Tuesday, March 14, 2006

Public Life Advocate: The Tracker (March 2006)

* “Quality of Life, Well-Being, and Livability” is generally measured by social indicators such as health, economic indices, and subjective experiences.

* The Centers for Disease and Control measures quality of life relative to general physical health, general mental well-being, and activity limitation.

* Quality-adjusted life years, or QALYs, is a measure of the benefit of a medical intervention based on the number of years of life that would be added by the intervention.

* There are over 25 reputable resources measuring the quality of life for children, and 25 separate tools to measure quality of life during terminal and palliative care.

* It is generally accepted that measuring quality of life associated with gender equality, family life, job security, political freedom, social capital, and community life varies according to survey definitions and design.

* The Vanderford-Riley Well-Being Schedule examines per capita full time equivalent hours worked per week, the value of equity in property per person, the ratio of property owners to non-owners, and ratio of self-employment to total employment.

* A country’s well-being is often examined using the Gross National Product (GNP). GNP is the total value of final goods and services produced in a year by a country's nationals (including profits from capital held abroad).

* A country’s well-being is often examined using Gross Domestic Product (GDP). GDP is defined as the total value of final goods and services produced within a country's borders in a year, regardless of ownership.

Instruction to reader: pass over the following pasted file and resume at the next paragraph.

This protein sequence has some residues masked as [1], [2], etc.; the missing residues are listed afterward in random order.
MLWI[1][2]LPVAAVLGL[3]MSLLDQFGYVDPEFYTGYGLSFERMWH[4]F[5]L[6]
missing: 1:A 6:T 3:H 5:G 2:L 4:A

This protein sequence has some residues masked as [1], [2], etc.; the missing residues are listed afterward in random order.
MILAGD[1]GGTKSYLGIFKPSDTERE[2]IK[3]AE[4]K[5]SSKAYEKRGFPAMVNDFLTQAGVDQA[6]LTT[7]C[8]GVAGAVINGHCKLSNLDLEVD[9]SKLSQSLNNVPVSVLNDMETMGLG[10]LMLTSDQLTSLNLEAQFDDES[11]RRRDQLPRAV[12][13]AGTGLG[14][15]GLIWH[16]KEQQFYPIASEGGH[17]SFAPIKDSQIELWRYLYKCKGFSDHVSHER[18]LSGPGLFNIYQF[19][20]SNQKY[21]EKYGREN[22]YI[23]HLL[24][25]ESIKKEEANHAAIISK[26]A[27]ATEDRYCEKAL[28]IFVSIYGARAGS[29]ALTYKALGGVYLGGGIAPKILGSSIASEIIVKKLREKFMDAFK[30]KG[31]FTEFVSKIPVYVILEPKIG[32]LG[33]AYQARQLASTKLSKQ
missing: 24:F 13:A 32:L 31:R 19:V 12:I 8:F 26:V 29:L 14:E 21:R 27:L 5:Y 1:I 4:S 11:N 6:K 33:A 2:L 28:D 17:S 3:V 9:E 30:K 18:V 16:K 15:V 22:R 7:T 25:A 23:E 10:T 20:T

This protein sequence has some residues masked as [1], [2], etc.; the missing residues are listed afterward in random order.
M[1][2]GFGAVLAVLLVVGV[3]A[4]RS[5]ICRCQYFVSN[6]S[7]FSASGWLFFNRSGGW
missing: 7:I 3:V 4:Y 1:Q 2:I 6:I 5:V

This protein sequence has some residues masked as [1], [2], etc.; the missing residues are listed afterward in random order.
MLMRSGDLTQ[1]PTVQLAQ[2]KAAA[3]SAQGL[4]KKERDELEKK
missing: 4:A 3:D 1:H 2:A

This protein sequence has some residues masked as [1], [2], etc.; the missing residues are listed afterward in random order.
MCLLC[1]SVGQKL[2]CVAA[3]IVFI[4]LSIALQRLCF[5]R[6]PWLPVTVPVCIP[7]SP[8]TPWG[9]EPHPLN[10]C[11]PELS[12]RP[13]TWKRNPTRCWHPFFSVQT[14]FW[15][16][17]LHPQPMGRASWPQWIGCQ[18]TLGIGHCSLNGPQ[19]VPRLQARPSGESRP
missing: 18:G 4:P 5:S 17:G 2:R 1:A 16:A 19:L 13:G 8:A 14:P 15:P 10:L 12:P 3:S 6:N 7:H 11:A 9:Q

* The Genuine Progress Indicator (GPI) examines well-being as a country’s economic growth in relation to the improvement of the welfare of the people of that country.

* The Gross National Happiness (GNH) index measures quality of life based on whether material and spiritual development of a society occurs simultaneously.

* The United Nations Human Development Index (HDI) is a comparative measure of well-being examining poverty, literacy, education, life expectancy, childbirth, and other worldwide factors.

* The Economist measures quality of life according to nine indices: material well-being, health, political stability and security, family life, community life, climate and geography, job security, political freedom, and gender equality. In 2005 the U.S. ranked 13th behind 9 European countries.